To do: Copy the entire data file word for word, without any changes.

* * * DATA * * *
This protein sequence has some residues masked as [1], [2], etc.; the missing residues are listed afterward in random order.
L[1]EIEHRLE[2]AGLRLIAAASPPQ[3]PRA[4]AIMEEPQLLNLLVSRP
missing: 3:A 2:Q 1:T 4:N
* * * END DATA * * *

This protein sequence has some residues masked as [1], [2], etc.; the missing residues are listed afterward in random order.
L[1]EIEHRLE[2]AGLRLIAAASPPQ[3]PRA[4]AIMEEPQLLNLLVSRP
missing: 3:A 2:Q 1:T 4:N